Street Voice is a one-time student publication by The Washtenaw Voice that examines homelessness in Washtenaw County.
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Welcome to the first and only issue of Street Voice, a newspaper produced by the students enrolled in Feature Writing 216, a journalism course offered by Washtenaw Community College.
The publication is the result of a story-development discussion about articles that might raise awareness of the growing problem of homelessness in Washtenaw County by writing about it. The result was a long list of feature stories, personality profiles and photo essays that highlight the myriad big-hearted agencies, organizations and volunteers who lately have been overwhelmed by the unprecedented need by so many in our community.
Some of our students immersed themselves in their projects, none more than Washtenaw Voice Photo Editor Jared Angle, who has spent many hours over many months documenting life at Camp Take Notice, the tent city set up just outside of Ann Arbor. Some students, like writer/photographer Bob Conradi, spent hours interviewing the many doctors and other medical professionals who volunteer their time at the Hope Clinic, where those who have nowhere else to go turn to when they need help.
As the adviser to these journalists, I thank all those at all the various who gave a little of their precious time to our students learning the craft of journalism.
The Voice is printing several thousand copies of this newspaper, underwritten in large part by our printer, the Adrian Daily Telegraph. We planned to spread copies around campus on our newsstands as well as to some of the agencies we feature in this paper. But the bulk of them we hope to get into the hands of those on the street who will pass them out for free, or for donations. And if you happened to reach into your pocket to help them out a little bit, we thank you, too.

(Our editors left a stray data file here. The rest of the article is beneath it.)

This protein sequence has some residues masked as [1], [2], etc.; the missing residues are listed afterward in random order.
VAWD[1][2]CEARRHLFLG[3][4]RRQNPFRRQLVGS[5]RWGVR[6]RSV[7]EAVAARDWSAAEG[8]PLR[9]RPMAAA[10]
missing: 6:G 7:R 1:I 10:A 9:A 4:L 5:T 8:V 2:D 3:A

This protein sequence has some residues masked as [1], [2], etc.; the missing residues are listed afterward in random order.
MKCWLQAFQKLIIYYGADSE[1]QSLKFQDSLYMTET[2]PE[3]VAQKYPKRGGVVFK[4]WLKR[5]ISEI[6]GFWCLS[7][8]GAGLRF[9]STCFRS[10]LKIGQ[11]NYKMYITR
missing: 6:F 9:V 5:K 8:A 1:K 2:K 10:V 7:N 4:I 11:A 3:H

With sincerest gratitude to all who made Street Voice possible.
Jeff unzipped his tent and quickly looked around to make sure his belongings were safe – not an easy task against the constant struggle of protecting his food from mice and other woodland animals. In a home without walls, windows, or a sturdy front door, Jeff can’t stow his clothing in a dresser or store his food in a pantry. Instead, everything he owns is contained in a stack of plastic milk crates, and he sleeps in a sleeping bag on a thin mat on the ground.
Even in the summertime, Jeff said, sleeping in a tent isn’t the ideal lifestyle, but it’s far more comfortable, and safer, than the impending winter. His tent suffices in the summer with its thin mosquito net, rain cover, and impromptu shelves of crates. But once the snow begins to fly, he’ll have to winterize his tent and hope he’ll be able to stay warm throughout the night.
“It’s a big blow to your self-esteem to be here,” said Jeff, who asked that his last name not be used for this story. “I mean look at it, it’s not exactly home.”
By fall, Jeff started receiving Social Security disability payments and found a home. He was one of the lucky ones.
Many more — up to 50 in the summer and between 15 and 20 in the winter — call Camp Take Notice home.
This is their story.
A view of tents around the central path of Camp Take Notice. Residents have learned to tolerate automobile noise because of the camp’s proximity to two highways.
Just temporary — but for how long?